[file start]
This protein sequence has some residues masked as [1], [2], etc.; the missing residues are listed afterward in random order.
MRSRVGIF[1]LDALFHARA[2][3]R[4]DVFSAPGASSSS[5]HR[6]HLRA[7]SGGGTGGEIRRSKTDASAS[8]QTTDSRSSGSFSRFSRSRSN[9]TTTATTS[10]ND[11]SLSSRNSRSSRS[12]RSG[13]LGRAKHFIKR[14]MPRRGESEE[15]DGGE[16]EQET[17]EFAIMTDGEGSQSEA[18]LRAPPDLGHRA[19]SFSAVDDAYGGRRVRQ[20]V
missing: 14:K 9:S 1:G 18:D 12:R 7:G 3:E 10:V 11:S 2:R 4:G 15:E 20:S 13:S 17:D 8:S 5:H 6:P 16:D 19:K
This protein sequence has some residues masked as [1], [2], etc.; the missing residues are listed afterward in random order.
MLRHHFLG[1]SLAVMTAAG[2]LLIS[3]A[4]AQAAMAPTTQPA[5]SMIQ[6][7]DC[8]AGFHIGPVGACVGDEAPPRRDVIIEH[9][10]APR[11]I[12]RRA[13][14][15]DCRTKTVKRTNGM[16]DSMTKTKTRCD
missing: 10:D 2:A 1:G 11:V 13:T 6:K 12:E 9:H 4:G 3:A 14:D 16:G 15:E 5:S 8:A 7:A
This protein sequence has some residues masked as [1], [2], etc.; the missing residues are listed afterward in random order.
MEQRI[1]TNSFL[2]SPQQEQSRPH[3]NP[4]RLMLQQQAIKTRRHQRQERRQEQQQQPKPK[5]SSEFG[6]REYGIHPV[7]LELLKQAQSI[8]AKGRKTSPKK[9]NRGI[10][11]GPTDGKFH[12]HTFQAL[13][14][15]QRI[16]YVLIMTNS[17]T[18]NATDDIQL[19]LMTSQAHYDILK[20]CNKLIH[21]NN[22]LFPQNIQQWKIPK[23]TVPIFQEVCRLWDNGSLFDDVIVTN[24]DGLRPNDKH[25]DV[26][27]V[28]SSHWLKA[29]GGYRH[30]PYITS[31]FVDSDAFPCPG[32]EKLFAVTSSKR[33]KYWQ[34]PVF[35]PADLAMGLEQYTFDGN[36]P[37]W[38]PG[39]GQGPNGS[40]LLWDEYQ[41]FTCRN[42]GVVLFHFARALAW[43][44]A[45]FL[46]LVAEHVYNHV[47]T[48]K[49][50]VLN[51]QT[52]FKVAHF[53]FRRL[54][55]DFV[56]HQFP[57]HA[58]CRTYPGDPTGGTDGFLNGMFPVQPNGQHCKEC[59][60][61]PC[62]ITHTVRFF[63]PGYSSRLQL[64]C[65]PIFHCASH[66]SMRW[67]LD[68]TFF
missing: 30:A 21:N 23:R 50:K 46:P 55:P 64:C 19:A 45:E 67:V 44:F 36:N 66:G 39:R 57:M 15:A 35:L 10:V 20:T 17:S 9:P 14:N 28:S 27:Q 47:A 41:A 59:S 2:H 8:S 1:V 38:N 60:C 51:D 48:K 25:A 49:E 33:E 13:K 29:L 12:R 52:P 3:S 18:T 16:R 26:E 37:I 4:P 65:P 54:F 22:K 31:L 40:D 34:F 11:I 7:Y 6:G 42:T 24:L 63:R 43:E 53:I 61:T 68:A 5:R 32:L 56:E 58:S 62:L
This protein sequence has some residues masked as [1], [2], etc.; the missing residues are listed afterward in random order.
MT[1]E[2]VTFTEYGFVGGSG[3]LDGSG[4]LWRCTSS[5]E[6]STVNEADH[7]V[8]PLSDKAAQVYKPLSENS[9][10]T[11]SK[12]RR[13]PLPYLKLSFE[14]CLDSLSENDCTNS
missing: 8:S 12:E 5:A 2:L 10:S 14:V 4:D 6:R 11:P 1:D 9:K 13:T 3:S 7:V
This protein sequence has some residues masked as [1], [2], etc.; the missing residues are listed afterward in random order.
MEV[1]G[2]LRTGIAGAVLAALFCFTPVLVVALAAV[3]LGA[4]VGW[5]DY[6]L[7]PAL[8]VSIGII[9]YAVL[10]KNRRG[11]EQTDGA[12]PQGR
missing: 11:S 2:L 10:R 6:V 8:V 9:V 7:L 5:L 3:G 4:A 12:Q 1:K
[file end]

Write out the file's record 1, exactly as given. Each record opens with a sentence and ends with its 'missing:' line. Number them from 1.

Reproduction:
This protein sequence has some residues masked as [1], [2], etc.; the missing residues are listed afterward in random order.
MRSRVGIF[1]LDALFHARA[2][3]R[4]DVFSAPGASSSS[5]HR[6]HLRA[7]SGGGTGGEIRRSKTDASAS[8]QTTDSRSSGSFSRFSRSRSN[9]TTTATTS[10]ND[11]SLSSRNSRSSRS[12]RSG[13]LGRAKHFIKR[14]MPRRGESEE[15]DGGE[16]EQET[17]EFAIMTDGEGSQSEA[18]LRAPPDLGHRA[19]SFSAVDDAYGGRRVRQ[20]V
missing: 14:K 9:S 1:G 18:D 12:R 7:G 3:E 10:V 11:S 2:R 4:G 15:E 20:S 13:S 17:D 8:S 5:H 6:P 16:D 19:K